2. Deferred payments like cancellation and no-show fees. Transactions initiated by the merchant are known as MIT (Merchant Initiated Transactions) and use previously saved card data. For this card transaction to work, SCA must be performed when recording the card details (even if a payment is not taken at that time). 

If cards on file are not pre-authorized, you may be unable to process a payment at a later date. To avoid this problem, attempt to authorize and/or charge guest cards while the guest is present. This can be done by requesting a deposit to cover cancellation and no-show fees.

3. Collect all pending payments at the time of checkout. Using a physical card and PIN is the easiest way to settle all pending charges at the end of a trip. To do this, ensure you have a point-of-sale terminal that supports card-present transactions

4. Collect payments once the guest has left. Since these payments run the highest risk of inability to process, we recommend asking guests to pre-authorize payment at check-in for the full amount of their stay, plus any extra expenses, allowing you to charge their card later if necessary. 

5. OTA reservation payments vary depending on the channel. For example, Expedia recommends properties leverage the use of Expedia Collect (virtual card) to eliminate the impact of SCA on reservations made through Expedia.  



Cloudbeds Payments & SCA

Cloudbeds Payments fully supports Strong Customer Authentication. Below, we discuss the different ways that cards can be processed in the Cloudbeds Platform.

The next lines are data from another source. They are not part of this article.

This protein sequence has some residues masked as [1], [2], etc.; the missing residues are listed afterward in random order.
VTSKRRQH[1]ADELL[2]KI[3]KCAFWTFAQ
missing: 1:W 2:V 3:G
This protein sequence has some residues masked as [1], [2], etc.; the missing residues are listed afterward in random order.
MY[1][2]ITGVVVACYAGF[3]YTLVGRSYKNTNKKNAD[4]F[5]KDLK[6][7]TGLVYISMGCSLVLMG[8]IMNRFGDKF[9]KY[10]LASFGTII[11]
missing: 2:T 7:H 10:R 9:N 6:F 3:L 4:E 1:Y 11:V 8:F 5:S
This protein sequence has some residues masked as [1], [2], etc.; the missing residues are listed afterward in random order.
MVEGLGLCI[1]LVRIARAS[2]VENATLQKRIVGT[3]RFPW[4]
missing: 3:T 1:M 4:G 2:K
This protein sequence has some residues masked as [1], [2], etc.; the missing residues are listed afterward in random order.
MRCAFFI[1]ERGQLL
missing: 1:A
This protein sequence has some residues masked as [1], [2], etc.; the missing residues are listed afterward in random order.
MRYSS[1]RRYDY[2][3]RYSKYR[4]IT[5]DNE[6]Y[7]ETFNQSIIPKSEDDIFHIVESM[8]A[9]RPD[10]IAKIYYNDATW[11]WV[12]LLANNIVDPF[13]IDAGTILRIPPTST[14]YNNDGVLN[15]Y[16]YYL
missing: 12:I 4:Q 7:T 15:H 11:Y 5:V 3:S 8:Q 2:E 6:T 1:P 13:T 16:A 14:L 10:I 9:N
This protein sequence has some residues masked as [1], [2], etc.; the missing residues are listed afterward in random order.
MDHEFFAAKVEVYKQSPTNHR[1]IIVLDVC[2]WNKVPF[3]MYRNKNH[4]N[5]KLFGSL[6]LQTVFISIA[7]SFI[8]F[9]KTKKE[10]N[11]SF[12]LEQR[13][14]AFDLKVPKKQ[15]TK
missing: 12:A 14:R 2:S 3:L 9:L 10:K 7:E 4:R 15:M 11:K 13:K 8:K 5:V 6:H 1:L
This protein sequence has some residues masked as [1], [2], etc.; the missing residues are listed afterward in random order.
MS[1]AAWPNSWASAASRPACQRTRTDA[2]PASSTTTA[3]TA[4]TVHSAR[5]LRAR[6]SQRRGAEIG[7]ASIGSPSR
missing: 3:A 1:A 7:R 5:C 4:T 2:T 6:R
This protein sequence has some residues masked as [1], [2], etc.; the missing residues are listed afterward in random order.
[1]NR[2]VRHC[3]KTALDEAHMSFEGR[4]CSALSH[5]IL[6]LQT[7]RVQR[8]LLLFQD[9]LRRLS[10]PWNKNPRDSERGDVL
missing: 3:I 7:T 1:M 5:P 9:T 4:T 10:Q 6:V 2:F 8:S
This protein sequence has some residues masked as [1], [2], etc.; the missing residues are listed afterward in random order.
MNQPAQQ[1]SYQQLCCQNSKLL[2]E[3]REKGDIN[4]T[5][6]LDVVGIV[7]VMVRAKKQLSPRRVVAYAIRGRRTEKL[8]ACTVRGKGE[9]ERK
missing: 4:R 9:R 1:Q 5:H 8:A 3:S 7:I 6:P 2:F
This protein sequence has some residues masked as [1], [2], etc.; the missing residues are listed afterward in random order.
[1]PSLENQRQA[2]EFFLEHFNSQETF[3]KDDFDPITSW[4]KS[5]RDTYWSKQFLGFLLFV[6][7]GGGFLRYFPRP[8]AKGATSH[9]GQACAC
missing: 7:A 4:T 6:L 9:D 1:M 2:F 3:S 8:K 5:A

Cloudbeds Booking Engine. When making a reservation on the Cloudbeds Booking Engine using a card that requires 3D Secure, the guest will be directed to their card provider’s web page to perform the authentication. Once the authentication is successful, the guest will be returned to the Booking Engine, and the reservation will be created. 

Cloudbeds Property Management System. For any cards manually entered, the system will automatically email the primary guest to approve or decline the request to store, authorize, or charge the card, depending on the required action. 

OTAs (scheduled payments). Certain OTAs send guest details to Cloudbeds, where the card can be charged immediately for the deposit amount or scheduled to be processed later. When the card details are received, Cloudbeds will email the main guest depending on the required action (nothing, process immediately, postpone processing, authorize immediately, postpone authorization). 

To ensure your guest data is secure and your property is protected from fraud and chargebacks, use a PCI-certified and fully compliant provider like Cloudbeds with SCA, PSD2, and 3DS regulations. 


Process payments securely with Cloudbeds.
Published on 13 September, 2019 | Updated on 12 May, 2024
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About Lana Cook

Lana Cook

Lana Cook is a Content Writer at Cloudbeds where she is able to combine her love of writing and passion for travel. She has spent the last few years writing about all things technology and the ways in which it can be used to help businesses thrive. When she’s not busy writing, you can find her checking out the latest movie or searching for a new TV show to binge.